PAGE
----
September 24, 2012

Barter and fill the pantry!

This summer we decided to sell at a local farmer's market. We weren't able to make it every week but it was a good experience.  Towards the end, a gentleman approached me with some Asian pears. He had a tree in his backyard that he did not spray and asked if I'd sell his pears for him and split the profits.  Sure, why not! I'm sitting there anyways and I'm a supporter of buying local, obviously.  No point in letting all that fruit go to waste.

I ended up giving him all the money in exchange for some pears.  The first batch of pears mysteriously disappeared after the dogs opened the fridge door and had some fun.  The second batch immediately went into the kitchen, were peeled, diced and turned into jam.

I have 8 or 9 pints of pear jam that will be Christmas presents for teachers and family. Homemade, locally grown, chemical free.  Just a smidge of love added. All it cost me was some time and kindness.

When you approach a farmer's market, think outside the box. You never know when a farmer is willing to barter. Their hard work and product is definitely worth the money in your pocket, but you might have a skill or product that they could use.  Just ask!

Asian Pear Jam

1 doz Asian pears, peeled and diced small
1 c. brown sugar
4 c. sugar
2 packages liquid pectin
water, water, water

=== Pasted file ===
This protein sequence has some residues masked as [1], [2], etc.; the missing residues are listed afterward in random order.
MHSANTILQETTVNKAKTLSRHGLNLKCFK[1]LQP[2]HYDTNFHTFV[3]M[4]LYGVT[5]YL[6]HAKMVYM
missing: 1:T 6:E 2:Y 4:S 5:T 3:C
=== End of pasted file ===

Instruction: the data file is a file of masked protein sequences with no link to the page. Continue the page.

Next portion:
1/4 t. black pepper (yes, pepper!)
1/2 t. nutmeg
1/4 t. allspice
1/4 c. lemon juice

I kind of just toss in the spices and taste until I like what I'm tasting.

Put the pears, brown sugar, some water and lemon juice in a pot and let the pears start cooking down. They will soften and get mushy but never really fall apart like apples do.  Keep adding water so that it doesn't thicken up too much. I left the pears covered and stirred often.  Add your spices and let them cook in.  You could also add cardamon, cinnamon, poppyseeds or any other seasoning that catches your eye.

The pears should be soft but still have a decent amount of liquid in them.  Puree and add water until you have the consistency of loose applesauce, pour it all back into the pot.  Be very careful! This is a thick liquid and will start bubbling and spurting. It's very easy to get burned so have a strainer on top or a lid.  Remember, this should be pretty watery.

Add the sugar, let it come to a boil.  Add the pectin.  Let it come back to a boil and boil until it's thick.  BE VERY CAREFUL!!!!  I never get this part right and my jams and jellies are always very loose so if you know the right steps for adding the sugar and pectin, do that. Don't listen to me because I seriously have no clue when it comes to making jams and jellies thicken up.

Once you get it thick, can that stuff!  The brown sugar could be replaced with molasses for a deeper flavor and richer color.

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